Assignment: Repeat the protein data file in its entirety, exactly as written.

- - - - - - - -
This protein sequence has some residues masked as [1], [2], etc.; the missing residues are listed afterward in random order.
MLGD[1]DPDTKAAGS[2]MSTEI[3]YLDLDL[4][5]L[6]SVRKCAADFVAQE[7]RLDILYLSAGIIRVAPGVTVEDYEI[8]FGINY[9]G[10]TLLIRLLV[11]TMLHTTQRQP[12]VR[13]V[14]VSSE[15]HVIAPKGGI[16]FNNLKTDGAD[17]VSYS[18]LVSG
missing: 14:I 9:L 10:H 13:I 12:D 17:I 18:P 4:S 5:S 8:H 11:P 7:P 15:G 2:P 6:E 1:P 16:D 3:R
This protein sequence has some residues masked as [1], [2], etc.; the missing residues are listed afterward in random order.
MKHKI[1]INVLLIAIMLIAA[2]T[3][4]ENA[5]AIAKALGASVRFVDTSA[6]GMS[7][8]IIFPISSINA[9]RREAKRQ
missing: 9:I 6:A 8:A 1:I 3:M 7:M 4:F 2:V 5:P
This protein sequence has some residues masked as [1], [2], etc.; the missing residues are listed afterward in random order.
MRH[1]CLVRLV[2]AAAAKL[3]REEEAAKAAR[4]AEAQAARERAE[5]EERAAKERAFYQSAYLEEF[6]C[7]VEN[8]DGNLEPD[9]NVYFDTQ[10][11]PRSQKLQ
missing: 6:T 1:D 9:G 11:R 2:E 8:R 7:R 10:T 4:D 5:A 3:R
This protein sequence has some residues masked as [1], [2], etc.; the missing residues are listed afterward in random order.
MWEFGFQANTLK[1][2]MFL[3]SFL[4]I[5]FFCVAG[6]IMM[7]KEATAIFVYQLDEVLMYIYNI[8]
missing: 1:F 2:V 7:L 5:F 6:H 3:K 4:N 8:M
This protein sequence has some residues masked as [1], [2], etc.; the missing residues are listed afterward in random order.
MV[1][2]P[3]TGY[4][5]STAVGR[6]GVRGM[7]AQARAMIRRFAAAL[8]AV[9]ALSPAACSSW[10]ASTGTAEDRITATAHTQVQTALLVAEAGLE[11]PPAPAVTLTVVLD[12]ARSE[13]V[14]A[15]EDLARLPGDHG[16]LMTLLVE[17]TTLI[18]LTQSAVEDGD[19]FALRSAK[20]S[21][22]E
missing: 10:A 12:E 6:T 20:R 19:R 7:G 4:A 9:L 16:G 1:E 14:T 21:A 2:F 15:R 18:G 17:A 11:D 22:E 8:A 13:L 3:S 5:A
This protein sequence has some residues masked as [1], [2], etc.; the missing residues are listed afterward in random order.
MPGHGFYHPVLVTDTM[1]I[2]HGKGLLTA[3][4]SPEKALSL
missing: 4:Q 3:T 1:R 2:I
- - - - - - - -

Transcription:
This protein sequence has some residues masked as [1], [2], etc.; the missing residues are listed afterward in random order.
MLGD[1]DPDTKAAGS[2]MSTEI[3]YLDLDL[4][5]L[6]SVRKCAADFVAQE[7]RLDILYLSAGIIRVAPGVTVEDYEI[8]FGINY[9]G[10]TLLIRLLV[11]TMLHTTQRQP[12]VR[13]V[14]VSSE[15]HVIAPKGGI[16]FNNLKTDGAD[17]VSYS[18]LVSG
missing: 14:I 9:L 10:H 13:I 12:D 17:I 18:P 4:S 5:S 8:H 11:P 7:P 15:G 2:P 6:E 1:P 16:D 3:R
This protein sequence has some residues masked as [1], [2], etc.; the missing residues are listed afterward in random order.
MKHKI[1]INVLLIAIMLIAA[2]T[3][4]ENA[5]AIAKALGASVRFVDTSA[6]GMS[7][8]IIFPISSINA[9]RREAKRQ
missing: 9:I 6:A 8:A 1:I 3:M 7:M 4:F 2:V 5:P
This protein sequence has some residues masked as [1], [2], etc.; the missing residues are listed afterward in random order.
MRH[1]CLVRLV[2]AAAAKL[3]REEEAAKAAR[4]AEAQAARERAE[5]EERAAKERAFYQSAYLEEF[6]C[7]VEN[8]DGNLEPD[9]NVYFDTQ[10][11]PRSQKLQ
missing: 6:T 1:D 9:G 11:R 2:E 8:R 7:R 10:T 4:D 5:A 3:R
This protein sequence has some residues masked as [1], [2], etc.; the missing residues are listed afterward in random order.
MWEFGFQANTLK[1][2]MFL[3]SFL[4]I[5]FFCVAG[6]IMM[7]KEATAIFVYQLDEVLMYIYNI[8]
missing: 1:F 2:V 7:L 5:F 6:H 3:K 4:N 8:M
This protein sequence has some residues masked as [1], [2], etc.; the missing residues are listed afterward in random order.
MV[1][2]P[3]TGY[4][5]STAVGR[6]GVRGM[7]AQARAMIRRFAAAL[8]AV[9]ALSPAACSSW[10]ASTGTAEDRITATAHTQVQTALLVAEAGLE[11]PPAPAVTLTVVLD[12]ARSE[13]V[14]A[15]EDLARLPGDHG[16]LMTLLVE[17]TTLI[18]LTQSAVEDGD[19]FALRSAK[20]S[21][22]E
missing: 10:A 12:E 6:T 20:R 19:R 7:G 4:A 9:L 16:G 1:E 14:T 21:A 2:F 15:R 18:G 17:A 11:D 22:E 8:A 13:L 3:S 5:A
This protein sequence has some residues masked as [1], [2], etc.; the missing residues are listed afterward in random order.
MPGHGFYHPVLVTDTM[1]I[2]HGKGLLTA[3][4]SPEKALSL
missing: 4:Q 3:T 1:R 2:I